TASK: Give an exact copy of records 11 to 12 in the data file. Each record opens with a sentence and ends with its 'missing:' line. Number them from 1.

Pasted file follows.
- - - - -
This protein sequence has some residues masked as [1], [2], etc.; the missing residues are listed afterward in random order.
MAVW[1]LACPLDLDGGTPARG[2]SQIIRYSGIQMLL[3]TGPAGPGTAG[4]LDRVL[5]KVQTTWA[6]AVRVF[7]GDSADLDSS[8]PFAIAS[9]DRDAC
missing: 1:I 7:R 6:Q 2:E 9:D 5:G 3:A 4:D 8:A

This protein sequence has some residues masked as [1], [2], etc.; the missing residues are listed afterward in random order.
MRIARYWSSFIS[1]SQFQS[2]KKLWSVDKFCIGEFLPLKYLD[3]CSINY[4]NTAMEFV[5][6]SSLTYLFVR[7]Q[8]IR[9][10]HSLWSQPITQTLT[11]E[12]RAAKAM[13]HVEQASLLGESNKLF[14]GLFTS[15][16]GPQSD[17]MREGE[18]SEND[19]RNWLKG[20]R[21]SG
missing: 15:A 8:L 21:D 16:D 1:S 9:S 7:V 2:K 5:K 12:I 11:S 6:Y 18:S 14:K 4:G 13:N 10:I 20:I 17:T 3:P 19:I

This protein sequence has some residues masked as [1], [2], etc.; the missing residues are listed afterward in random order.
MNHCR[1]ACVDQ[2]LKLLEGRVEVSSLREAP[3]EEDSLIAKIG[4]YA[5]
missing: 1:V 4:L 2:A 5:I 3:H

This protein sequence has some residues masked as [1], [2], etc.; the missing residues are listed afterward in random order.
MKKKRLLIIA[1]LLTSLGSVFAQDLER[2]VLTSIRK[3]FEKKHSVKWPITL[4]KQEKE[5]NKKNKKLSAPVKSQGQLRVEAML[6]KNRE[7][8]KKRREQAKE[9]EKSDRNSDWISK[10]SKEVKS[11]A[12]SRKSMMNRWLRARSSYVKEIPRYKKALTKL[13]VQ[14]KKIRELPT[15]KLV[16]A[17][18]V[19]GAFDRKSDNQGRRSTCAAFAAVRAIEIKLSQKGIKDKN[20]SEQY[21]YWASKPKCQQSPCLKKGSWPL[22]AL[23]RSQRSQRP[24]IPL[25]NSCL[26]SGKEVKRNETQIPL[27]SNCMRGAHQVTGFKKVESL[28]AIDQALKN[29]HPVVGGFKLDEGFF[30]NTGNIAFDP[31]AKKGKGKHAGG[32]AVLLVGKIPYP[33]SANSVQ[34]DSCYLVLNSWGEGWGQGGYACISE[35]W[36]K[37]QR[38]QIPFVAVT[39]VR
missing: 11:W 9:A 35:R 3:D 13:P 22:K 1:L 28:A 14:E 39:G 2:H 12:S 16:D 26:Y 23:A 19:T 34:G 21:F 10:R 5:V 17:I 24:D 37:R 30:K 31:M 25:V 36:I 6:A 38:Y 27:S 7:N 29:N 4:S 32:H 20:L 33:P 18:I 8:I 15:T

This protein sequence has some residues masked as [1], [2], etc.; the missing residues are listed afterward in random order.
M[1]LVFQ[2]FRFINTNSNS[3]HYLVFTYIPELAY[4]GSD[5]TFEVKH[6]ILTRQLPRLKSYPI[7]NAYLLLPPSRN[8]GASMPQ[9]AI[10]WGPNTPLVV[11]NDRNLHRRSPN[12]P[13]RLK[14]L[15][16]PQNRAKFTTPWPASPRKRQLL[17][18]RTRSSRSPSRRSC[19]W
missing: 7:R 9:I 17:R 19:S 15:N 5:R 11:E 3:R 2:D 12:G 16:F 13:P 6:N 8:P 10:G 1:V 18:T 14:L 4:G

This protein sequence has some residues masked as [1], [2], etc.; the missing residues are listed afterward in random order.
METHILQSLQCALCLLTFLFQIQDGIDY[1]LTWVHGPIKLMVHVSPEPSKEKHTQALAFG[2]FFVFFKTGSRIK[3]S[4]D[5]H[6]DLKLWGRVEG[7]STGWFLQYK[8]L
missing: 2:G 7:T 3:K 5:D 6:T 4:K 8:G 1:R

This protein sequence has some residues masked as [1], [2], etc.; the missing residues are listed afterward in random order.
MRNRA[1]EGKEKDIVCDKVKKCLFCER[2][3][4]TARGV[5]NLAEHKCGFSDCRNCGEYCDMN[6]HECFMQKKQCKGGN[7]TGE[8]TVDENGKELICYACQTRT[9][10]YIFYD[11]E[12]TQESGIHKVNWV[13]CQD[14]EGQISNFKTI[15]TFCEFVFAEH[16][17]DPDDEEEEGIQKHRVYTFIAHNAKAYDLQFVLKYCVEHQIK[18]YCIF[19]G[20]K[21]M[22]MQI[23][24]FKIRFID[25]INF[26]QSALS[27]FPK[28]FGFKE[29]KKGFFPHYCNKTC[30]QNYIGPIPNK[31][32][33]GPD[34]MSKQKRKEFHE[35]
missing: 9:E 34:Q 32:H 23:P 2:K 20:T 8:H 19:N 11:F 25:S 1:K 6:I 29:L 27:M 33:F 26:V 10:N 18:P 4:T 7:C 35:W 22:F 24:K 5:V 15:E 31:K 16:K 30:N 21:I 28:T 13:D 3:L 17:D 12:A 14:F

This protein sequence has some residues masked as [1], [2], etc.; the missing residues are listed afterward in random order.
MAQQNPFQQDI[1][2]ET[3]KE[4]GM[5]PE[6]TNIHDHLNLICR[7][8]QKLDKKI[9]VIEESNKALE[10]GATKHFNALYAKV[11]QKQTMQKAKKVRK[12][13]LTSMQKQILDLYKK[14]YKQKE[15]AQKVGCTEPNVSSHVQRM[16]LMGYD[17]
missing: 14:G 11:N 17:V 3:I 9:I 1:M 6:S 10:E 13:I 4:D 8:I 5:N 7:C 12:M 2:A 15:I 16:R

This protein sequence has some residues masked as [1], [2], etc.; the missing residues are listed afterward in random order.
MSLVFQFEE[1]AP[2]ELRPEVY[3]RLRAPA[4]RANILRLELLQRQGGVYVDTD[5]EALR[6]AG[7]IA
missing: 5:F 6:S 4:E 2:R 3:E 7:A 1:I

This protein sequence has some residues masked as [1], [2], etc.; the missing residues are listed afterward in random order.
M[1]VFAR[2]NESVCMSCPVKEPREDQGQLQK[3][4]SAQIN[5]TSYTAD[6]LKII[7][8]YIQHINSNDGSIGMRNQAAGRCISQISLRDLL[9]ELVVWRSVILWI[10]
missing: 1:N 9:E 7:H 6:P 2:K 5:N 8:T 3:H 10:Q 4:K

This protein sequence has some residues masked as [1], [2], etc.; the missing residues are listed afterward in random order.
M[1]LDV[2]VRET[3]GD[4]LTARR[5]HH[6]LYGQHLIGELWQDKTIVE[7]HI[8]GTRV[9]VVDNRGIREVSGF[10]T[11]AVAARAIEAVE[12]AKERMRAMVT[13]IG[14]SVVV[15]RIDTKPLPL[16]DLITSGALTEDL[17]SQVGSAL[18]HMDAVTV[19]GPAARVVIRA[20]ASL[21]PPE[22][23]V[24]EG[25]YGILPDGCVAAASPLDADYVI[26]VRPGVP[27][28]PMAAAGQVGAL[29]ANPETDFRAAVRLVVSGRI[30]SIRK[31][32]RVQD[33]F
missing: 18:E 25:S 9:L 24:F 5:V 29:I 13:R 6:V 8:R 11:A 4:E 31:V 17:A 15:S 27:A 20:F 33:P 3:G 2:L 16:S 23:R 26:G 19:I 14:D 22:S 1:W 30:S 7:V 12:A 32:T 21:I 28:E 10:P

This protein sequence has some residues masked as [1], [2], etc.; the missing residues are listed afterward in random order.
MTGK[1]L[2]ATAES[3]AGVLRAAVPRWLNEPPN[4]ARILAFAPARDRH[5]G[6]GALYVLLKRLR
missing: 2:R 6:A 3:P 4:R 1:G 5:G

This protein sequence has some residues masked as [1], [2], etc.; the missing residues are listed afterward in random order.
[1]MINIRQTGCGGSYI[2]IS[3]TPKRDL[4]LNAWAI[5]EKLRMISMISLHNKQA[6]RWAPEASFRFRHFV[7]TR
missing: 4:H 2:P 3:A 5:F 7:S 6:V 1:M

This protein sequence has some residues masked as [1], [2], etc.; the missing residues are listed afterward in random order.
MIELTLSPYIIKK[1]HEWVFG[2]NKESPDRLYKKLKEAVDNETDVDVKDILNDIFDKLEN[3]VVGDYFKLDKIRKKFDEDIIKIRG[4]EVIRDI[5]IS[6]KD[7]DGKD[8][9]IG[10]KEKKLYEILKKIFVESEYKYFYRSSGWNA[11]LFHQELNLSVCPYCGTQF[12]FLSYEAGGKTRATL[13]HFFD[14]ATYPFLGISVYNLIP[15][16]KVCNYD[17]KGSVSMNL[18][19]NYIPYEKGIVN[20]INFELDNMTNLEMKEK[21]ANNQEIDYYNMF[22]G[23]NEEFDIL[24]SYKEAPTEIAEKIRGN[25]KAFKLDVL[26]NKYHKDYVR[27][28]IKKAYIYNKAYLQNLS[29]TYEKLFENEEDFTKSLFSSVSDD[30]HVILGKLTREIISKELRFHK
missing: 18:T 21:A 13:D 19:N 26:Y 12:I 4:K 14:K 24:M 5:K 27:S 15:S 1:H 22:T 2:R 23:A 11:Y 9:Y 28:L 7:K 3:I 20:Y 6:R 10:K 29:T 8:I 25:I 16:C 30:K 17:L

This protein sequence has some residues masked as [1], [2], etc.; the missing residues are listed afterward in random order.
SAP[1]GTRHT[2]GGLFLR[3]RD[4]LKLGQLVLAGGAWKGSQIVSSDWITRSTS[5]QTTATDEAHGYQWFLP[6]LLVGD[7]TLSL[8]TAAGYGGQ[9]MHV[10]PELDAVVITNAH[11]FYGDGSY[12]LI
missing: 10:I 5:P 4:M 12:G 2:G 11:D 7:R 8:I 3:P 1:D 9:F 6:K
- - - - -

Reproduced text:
This protein sequence has some residues masked as [1], [2], etc.; the missing residues are listed afterward in random order.
M[1]LDV[2]VRET[3]GD[4]LTARR[5]HH[6]LYGQHLIGELWQDKTIVE[7]HI[8]GTRV[9]VVDNRGIREVSGF[10]T[11]AVAARAIEAVE[12]AKERMRAMVT[13]IG[14]SVVV[15]RIDTKPLPL[16]DLITSGALTEDL[17]SQVGSAL[18]HMDAVTV[19]GPAARVVIRA[20]ASL[21]PPE[22][23]V[24]EG[25]YGILPDGCVAAASPLDADYVI[26]VRPGVP[27][28]PMAAAGQVGAL[29]ANPETDFRAAVRLVVSGRI[30]SIRK[31][32]RVQD[33]F
missing: 18:E 25:S 9:L 24:F 5:V 29:I 13:R 6:V 8:R 11:A 4:E 31:V 17:A 15:S 27:A 20:F 33:P 3:G 2:L 16:S 23:R 26:G 19:I 14:D 22:S 1:W 30:S 7:V 12:A 32:T 21:I 28:E 10:P

This protein sequence has some residues masked as [1], [2], etc.; the missing residues are listed afterward in random order.
MTGK[1]L[2]ATAES[3]AGVLRAAVPRWLNEPPN[4]ARILAFAPARDRH[5]G[6]GALYVLLKRLR
missing: 2:R 6:A 3:P 4:R 1:G 5:G